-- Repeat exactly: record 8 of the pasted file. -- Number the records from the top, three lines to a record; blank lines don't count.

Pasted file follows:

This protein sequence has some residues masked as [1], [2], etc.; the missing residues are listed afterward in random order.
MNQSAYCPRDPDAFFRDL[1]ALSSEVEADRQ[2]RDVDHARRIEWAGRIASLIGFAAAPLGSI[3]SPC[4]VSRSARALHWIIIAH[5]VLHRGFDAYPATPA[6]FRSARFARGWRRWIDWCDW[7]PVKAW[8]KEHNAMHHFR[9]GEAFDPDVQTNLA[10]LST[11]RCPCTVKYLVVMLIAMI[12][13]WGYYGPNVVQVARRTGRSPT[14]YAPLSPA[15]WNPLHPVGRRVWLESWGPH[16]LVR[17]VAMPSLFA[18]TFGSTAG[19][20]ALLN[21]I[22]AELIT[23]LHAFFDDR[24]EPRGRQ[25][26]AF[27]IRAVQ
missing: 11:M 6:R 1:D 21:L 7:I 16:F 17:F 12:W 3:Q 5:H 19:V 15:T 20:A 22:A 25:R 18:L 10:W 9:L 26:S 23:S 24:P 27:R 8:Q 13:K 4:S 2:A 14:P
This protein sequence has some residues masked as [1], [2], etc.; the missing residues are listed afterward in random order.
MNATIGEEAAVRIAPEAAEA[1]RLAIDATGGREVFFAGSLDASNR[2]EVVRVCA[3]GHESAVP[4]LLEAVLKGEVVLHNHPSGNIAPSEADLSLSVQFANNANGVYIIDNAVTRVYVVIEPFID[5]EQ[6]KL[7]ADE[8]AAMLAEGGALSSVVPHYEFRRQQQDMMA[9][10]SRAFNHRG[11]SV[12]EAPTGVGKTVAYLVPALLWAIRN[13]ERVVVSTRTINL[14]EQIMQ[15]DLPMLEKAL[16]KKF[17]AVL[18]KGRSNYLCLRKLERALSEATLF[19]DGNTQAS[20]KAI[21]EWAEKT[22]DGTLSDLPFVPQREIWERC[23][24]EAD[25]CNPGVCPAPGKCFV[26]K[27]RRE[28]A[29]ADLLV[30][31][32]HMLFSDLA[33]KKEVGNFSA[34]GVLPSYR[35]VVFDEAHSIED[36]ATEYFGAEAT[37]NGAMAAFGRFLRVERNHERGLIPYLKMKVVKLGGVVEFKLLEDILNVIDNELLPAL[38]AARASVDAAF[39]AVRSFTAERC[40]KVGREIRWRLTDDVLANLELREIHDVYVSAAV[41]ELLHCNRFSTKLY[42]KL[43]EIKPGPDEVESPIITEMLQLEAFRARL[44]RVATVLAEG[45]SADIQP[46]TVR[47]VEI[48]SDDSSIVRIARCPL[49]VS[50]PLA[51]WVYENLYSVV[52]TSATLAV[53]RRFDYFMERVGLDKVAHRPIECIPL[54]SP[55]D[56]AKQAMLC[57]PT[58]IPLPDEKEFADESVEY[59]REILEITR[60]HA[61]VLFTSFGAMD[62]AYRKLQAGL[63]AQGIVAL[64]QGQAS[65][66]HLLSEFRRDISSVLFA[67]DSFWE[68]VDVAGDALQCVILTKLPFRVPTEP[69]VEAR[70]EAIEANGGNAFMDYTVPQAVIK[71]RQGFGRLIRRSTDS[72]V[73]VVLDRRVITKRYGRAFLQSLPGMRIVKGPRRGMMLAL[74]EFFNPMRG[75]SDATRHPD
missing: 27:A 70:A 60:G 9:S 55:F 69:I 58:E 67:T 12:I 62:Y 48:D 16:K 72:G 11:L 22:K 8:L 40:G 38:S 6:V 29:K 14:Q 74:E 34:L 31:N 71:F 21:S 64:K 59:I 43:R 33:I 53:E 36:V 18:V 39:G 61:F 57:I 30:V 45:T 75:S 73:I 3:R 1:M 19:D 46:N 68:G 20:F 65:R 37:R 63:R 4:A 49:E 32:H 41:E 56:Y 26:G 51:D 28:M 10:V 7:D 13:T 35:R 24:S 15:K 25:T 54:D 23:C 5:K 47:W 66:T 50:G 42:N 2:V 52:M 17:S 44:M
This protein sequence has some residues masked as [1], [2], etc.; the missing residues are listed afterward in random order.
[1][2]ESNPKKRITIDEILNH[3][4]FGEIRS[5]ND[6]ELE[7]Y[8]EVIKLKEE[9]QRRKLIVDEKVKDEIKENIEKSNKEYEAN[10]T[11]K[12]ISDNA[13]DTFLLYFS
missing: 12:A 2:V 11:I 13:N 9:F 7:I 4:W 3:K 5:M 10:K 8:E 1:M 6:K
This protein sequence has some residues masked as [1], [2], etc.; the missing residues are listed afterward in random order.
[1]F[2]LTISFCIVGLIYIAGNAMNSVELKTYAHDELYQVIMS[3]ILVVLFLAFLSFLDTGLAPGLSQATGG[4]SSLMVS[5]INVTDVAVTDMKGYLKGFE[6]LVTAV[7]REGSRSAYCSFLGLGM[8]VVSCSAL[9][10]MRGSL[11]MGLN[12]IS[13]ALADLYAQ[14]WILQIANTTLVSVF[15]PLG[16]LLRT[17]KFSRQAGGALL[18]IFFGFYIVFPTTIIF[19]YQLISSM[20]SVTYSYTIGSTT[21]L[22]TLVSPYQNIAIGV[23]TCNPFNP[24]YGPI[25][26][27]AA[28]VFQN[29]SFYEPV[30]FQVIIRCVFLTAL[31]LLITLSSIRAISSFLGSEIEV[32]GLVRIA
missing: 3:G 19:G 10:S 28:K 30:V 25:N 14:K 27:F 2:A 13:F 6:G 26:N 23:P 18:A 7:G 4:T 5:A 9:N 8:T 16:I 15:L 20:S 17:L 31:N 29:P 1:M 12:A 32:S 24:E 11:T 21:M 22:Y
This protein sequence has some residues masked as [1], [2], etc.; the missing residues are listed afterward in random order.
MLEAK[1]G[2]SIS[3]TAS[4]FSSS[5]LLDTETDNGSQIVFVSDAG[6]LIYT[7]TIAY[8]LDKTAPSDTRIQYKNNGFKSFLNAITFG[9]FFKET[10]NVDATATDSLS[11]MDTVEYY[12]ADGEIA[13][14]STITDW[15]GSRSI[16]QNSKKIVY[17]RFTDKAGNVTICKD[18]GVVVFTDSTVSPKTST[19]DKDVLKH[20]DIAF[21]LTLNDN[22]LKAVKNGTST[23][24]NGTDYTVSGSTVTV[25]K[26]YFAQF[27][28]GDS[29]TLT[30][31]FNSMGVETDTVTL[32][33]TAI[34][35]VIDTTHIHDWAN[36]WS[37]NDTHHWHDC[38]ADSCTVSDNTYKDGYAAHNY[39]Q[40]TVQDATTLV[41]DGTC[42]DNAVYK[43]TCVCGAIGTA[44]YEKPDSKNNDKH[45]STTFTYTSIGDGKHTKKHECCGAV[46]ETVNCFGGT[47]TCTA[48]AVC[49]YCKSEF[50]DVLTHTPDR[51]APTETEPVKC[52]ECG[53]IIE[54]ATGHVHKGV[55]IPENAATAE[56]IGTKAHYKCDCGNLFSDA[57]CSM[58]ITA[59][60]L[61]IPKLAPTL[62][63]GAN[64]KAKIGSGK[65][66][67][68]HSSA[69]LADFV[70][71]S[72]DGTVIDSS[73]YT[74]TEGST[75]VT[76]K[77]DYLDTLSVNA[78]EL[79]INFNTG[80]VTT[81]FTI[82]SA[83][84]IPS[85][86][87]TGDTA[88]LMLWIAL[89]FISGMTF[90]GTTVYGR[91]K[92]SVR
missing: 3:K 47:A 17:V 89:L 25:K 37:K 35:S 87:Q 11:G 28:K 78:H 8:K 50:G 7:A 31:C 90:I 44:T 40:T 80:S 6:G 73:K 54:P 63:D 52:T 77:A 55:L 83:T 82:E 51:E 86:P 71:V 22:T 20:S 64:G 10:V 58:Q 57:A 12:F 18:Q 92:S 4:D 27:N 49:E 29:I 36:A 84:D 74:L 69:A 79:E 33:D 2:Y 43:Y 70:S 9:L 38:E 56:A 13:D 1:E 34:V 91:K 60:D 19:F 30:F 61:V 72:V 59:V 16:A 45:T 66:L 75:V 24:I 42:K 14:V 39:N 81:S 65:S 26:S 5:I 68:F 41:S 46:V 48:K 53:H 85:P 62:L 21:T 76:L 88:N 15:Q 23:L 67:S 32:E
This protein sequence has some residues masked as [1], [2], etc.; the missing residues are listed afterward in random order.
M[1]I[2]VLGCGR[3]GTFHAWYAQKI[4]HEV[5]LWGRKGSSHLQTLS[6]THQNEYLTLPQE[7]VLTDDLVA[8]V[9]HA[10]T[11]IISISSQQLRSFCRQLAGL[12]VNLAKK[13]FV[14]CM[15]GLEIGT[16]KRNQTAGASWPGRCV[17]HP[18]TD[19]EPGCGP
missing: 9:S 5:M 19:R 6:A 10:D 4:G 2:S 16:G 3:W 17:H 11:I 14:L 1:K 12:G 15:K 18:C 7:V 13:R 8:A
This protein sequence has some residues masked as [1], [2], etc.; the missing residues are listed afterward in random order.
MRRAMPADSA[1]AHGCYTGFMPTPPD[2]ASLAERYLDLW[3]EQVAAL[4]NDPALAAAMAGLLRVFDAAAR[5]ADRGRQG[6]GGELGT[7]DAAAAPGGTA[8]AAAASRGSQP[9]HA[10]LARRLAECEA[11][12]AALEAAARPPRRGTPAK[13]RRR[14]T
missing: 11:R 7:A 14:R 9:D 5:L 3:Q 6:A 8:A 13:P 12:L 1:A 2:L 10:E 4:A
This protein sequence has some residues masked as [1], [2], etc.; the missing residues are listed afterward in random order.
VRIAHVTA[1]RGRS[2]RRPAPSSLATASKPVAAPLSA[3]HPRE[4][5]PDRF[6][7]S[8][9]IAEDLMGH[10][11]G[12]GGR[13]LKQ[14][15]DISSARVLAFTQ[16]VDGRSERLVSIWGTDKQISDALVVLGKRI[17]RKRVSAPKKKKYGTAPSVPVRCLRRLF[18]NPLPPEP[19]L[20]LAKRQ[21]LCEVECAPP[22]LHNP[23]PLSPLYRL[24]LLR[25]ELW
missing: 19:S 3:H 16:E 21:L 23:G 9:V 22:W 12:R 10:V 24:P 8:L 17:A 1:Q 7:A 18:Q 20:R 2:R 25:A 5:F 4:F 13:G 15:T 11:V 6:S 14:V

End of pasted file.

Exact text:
This protein sequence has some residues masked as [1], [2], etc.; the missing residues are listed afterward in random order.
VRIAHVTA[1]RGRS[2]RRPAPSSLATASKPVAAPLSA[3]HPRE[4][5]PDRF[6][7]S[8][9]IAEDLMGH[10][11]G[12]GGR[13]LKQ[14][15]DISSARVLAFTQ[16]VDGRSERLVSIWGTDKQISDALVVLGKRI[17]RKRVSAPKKKKYGTAPSVPVRCLRRLF[18]NPLPPEP[19]L[20]LAKRQ[21]LCEVECAPP[22]LHNP[23]PLSPLYRL[24]LLR[25]ELW
missing: 19:S 3:H 16:E 21:L 23:G 9:V 22:W 12:R 10:V 24:P 8:L 17:A 1:Q 7:A 18:Q 20:R 2:R 25:A 5:F 4:F 13:G 15:T 11:V 6:S 14:V